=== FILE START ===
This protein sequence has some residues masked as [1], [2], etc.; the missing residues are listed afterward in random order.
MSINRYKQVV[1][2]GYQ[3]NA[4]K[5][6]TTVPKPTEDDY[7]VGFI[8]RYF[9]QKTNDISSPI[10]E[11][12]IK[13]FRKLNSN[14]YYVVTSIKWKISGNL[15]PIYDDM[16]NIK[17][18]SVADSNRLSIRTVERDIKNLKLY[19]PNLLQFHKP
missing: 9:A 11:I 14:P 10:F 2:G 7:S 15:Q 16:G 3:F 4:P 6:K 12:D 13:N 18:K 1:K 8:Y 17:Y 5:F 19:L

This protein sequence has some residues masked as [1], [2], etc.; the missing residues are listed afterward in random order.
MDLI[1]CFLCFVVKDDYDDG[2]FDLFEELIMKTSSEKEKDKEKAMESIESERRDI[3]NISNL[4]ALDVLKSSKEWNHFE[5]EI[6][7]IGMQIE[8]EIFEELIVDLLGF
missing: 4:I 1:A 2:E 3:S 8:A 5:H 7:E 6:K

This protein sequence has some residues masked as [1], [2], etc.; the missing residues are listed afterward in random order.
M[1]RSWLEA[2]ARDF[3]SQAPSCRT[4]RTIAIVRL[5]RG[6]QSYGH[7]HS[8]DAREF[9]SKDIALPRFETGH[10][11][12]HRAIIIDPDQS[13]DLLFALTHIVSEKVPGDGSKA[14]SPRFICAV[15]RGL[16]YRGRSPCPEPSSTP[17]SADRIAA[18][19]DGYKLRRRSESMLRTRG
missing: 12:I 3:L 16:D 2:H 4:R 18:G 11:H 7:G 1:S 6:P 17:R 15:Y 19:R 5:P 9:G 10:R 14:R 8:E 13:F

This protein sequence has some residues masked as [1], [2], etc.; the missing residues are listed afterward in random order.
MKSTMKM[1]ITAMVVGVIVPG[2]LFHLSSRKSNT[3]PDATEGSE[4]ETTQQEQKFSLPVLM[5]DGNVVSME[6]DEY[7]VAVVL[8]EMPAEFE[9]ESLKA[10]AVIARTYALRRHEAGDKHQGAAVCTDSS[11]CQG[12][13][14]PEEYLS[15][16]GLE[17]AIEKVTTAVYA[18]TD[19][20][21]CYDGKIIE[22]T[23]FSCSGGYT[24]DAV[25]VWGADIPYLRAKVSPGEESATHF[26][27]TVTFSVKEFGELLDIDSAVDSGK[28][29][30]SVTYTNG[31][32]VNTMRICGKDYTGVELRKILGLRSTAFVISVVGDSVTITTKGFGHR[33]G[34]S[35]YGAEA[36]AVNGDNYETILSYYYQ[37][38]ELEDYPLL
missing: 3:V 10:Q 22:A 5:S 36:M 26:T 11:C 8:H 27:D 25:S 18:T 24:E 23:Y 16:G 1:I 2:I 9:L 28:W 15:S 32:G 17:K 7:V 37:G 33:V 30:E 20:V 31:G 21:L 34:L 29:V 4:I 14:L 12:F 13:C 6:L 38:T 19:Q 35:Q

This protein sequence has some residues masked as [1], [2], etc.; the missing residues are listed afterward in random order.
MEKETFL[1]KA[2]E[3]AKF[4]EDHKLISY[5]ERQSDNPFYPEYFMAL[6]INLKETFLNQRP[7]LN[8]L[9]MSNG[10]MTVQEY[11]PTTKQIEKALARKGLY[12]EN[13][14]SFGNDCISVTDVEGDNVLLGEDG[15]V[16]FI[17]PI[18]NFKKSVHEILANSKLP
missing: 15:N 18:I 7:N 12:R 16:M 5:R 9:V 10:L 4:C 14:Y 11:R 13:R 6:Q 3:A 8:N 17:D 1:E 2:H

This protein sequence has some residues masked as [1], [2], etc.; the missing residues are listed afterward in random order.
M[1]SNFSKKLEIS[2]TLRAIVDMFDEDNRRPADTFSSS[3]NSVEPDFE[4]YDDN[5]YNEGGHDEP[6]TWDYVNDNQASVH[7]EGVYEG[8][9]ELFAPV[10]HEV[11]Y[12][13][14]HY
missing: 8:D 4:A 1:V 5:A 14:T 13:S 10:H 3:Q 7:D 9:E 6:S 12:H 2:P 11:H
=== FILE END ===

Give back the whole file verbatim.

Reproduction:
This protein sequence has some residues masked as [1], [2], etc.; the missing residues are listed afterward in random order.
MSINRYKQVV[1][2]GYQ[3]NA[4]K[5][6]TTVPKPTEDDY[7]VGFI[8]RYF[9]QKTNDISSPI[10]E[11][12]IK[13]FRKLNSN[14]YYVVTSIKWKISGNL[15]PIYDDM[16]NIK[17][18]SVADSNRLSIRTVERDIKNLKLY[19]PNLLQFHKP
missing: 9:A 11:I 14:P 10:F 2:G 7:S 15:Q 16:G 3:F 4:P 6:K 12:D 13:N 18:K 1:K 8:Y 17:Y 5:F 19:L

This protein sequence has some residues masked as [1], [2], etc.; the missing residues are listed afterward in random order.
MDLI[1]CFLCFVVKDDYDDG[2]FDLFEELIMKTSSEKEKDKEKAMESIESERRDI[3]NISNL[4]ALDVLKSSKEWNHFE[5]EI[6][7]IGMQIE[8]EIFEELIVDLLGF
missing: 4:I 1:A 2:E 3:S 8:A 5:H 7:E 6:K

This protein sequence has some residues masked as [1], [2], etc.; the missing residues are listed afterward in random order.
M[1]RSWLEA[2]ARDF[3]SQAPSCRT[4]RTIAIVRL[5]RG[6]QSYGH[7]HS[8]DAREF[9]SKDIALPRFETGH[10][11][12]HRAIIIDPDQS[13]DLLFALTHIVSEKVPGDGSKA[14]SPRFICAV[15]RGL[16]YRGRSPCPEPSSTP[17]SADRIAA[18][19]DGYKLRRRSESMLRTRG
missing: 12:I 3:L 16:D 2:H 4:R 18:G 11:H 7:G 1:S 6:P 17:R 15:Y 19:R 5:P 9:G 10:R 14:R 8:E 13:F

This protein sequence has some residues masked as [1], [2], etc.; the missing residues are listed afterward in random order.
MKSTMKM[1]ITAMVVGVIVPG[2]LFHLSSRKSNT[3]PDATEGSE[4]ETTQQEQKFSLPVLM[5]DGNVVSME[6]DEY[7]VAVVL[8]EMPAEFE[9]ESLKA[10]AVIARTYALRRHEAGDKHQGAAVCTDSS[11]CQG[12][13][14]PEEYLS[15][16]GLE[17]AIEKVTTAVYA[18]TD[19][20][21]CYDGKIIE[22]T[23]FSCSGGYT[24]DAV[25]VWGADIPYLRAKVSPGEESATHF[26][27]TVTFSVKEFGELLDIDSAVDSGK[28][29][30]SVTYTNG[31][32]VNTMRICGKDYTGVELRKILGLRSTAFVISVVGDSVTITTKGFGHR[33]G[34]S[35]YGAEA[36]AVNGDNYETILSYYYQ[37][38]ELEDYPLL
missing: 3:V 10:Q 22:A 5:S 36:M 26:T 11:C 8:H 27:D 25:S 18:T 24:E 23:Y 16:G 1:I 2:I 9:L 28:W 15:S 32:G 17:K 7:V 37:G 33:V 30:E 20:V 31:G 21:L 34:L 29:V 4:I 14:L 12:F 13:C 6:L 38:T 19:Q 35:Q

This protein sequence has some residues masked as [1], [2], etc.; the missing residues are listed afterward in random order.
MEKETFL[1]KA[2]E[3]AKF[4]EDHKLISY[5]ERQSDNPFYPEYFMAL[6]INLKETFLNQRP[7]LN[8]L[9]MSNG[10]MTVQEY[11]PTTKQIEKALARKGLY[12]EN[13][14]SFGNDCISVTDVEGDNVLLGEDG[15]V[16]FI[17]PI[18]NFKKSVHEILANSKLP
missing: 15:N 18:I 7:N 12:R 16:M 5:R 9:V 10:L 4:C 14:Y 11:R 13:R 6:Q 3:A 8:N 17:D 1:E 2:H

This protein sequence has some residues masked as [1], [2], etc.; the missing residues are listed afterward in random order.
M[1]SNFSKKLEIS[2]TLRAIVDMFDEDNRRPADTFSSS[3]NSVEPDFE[4]YDDN[5]YNEGGHDEP[6]TWDYVNDNQASVH[7]EGVYEG[8][9]ELFAPV[10]HEV[11]Y[12][13][14]HY
missing: 8:D 4:A 1:V 5:A 14:T 13:S 10:H 3:Q 7:D 9:E 6:S 12:H 2:P 11:H